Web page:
Dr A Lotriet (DA) also thanked the delegation for an extensive presentation. She referred to page 58 of the presentation which indicated the five programmes of the DST as well as their planned and actual expenditure. She asked why, apart from programme 4, had all the other programmes of the DST had lower than expected actual expenditure compared to planned expenditure. She also asked how, with lower expenditure, these four programmes had also managed to achieve 100% of their goals. She said that since departments usually ask for more money, she was curious as well as concerned about the reasons for the under expenditure and overachievement.
Dr Lotriet also asked if the under expenditure reported might be caught up later in the year with the other quarters in terms of expenditure.
Dr Lotriet also raised a point concerning page 39 of the presentation, where the Department had indicated that their quarter target of 10 new partnerships had been achieved. She asked how, if the annual target had been set at 550 new partnerships, only 10 had been set for the quarter. This did not make sense. She asked for clarity on this matter.
Mr N Koornhof (ANC) praised the Department's very good performance report for the first quarter.
He referred to page 22 of the report which showed the progress report of the 2235 Honours and Masters, and 6010 PhD students that the Department supported. He wanted to know if the success rate of these students was 100%. If not, what was the failure rate, and what happened to the students who failed? He asked if the failing students were given another chance, or if they were expected to pay back the bursary.
Mr Koornhof also referred to page 27 of the presentation which indicated that the DST had received financial resources of R100 million over three years from the European Union (EU). He asked if aside from the EU there was other funding coming from international donors such as the US or Germany.
Mr Koornhof also asked about the HITACHI - Water Science Commission scholarship to Japan. He wanted to know how many of the six6 students issued with these engineering bursaries were women.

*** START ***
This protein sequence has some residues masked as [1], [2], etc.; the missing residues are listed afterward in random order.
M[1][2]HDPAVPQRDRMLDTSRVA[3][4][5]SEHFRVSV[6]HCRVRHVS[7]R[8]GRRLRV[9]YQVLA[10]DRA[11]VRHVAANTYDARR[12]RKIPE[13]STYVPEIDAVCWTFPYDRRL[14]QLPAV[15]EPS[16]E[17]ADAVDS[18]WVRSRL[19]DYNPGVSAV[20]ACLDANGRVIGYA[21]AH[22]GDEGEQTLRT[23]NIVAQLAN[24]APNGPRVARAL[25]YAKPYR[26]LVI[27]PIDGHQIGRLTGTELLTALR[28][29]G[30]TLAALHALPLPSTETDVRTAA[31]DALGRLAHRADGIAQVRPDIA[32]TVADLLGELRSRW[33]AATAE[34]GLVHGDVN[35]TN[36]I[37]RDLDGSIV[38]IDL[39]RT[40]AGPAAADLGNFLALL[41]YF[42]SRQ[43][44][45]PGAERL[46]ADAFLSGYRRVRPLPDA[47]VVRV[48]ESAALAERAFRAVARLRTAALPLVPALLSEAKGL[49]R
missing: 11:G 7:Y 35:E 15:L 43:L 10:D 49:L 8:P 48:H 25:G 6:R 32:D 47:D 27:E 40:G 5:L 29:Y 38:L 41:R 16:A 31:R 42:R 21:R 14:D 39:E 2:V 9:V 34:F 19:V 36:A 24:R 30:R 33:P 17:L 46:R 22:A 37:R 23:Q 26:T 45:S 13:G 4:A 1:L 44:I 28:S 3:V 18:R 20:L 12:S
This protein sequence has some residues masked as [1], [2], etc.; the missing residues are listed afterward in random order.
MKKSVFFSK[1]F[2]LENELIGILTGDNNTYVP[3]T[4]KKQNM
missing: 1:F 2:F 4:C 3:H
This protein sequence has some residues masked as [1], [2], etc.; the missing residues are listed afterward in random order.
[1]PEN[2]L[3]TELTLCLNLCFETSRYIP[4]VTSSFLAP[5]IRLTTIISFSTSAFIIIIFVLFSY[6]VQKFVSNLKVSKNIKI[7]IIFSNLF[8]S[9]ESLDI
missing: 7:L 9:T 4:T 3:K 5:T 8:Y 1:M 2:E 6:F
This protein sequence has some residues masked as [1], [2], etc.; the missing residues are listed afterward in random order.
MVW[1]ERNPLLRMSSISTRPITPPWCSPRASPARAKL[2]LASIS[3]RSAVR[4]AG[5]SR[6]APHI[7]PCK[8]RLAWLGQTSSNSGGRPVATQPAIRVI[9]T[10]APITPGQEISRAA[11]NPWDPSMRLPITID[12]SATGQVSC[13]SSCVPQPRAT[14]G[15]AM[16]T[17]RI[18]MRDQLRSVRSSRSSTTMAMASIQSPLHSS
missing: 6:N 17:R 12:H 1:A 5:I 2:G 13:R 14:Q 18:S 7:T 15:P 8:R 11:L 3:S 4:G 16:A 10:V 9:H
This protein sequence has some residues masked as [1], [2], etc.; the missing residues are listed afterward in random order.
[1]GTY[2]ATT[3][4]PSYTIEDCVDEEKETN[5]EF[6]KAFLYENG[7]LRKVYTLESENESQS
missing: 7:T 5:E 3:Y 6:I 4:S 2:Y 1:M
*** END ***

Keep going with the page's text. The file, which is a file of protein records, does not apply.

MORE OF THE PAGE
He referred to the IKS (Indigenous Knowledge Systems) Bill, which had been recently been tabled in Parliament. He remarked that there were comments made on the draft bill. He asked the DST team for a progress report on whether those comments had been addressed.
Finally, Mr Koornhof said that although he did not wish to be negative, he was a bit concerned about the size of the DST delegation. In his opinion the DST delegation was too big given the nature of the presentation. He suggested that given the challenging economic times currently experienced by the country, the Department should consider tightening belts as well by sending smaller delegations.
Ms C King (DA) asked about staff shortages at the DST. She said that the issue had first been raised during the Department's first budget presentation and wanted to know what had happened since regarding vacancies that were not filled.
Ms King commented on the international cooperation between the DST, the EU and China, especially on the growing role of China as a big investor in South Africa. She then asked what, if any, under the current review, were joint projects between the DST and China and what were the monitory costs of these projects.
Ms King also asked about the R&D tax incentives introduced by the Department. She inquired as to whether the backlog that had been there regarding this tax had been cleared given that the DST had in a previous presentation highlighted this as one of their areas of concern.
She asked about the Advanced Manufacturing Technology Strategy which was initially pushed by the Department yet which now seemed to have pulled back. She asked why the Department had done so.
Ms King asked if the deviations in terms of financial expenditure were only attributable to advance payments made to SARCHI (The South African Research Chairs Initiative) as presented, or if there were other financial deviations.
The Chairperson asked that the DST team, when next they presented their updated Annual Report to the Committee, that they include details about where and what information was not validated regarding the 33 students mentioned earlier.
The Chairperson also, like Dr Lotriet, asked whether the quarterly targets not met would be offset by 2nd and 3rd quarter targets.
She also asked about the HITACHI-Water Science Commission partnership. On the Committee's recent visit to Japan, HITACHI had expressed frustration about the slowness of the project and had asked the Committee to intervene. She said their frustrations seemed to come from the fact that the person who had been appointed to represent the Water Science Commission was not empowered to make important decisions. Generally, the partnership was a good one with great potential for water and sanitation. She said that the Committee's findings and recommendations from the Japan - South Korea visit had been brought to the Department's attention through a recent report submitted to the Department.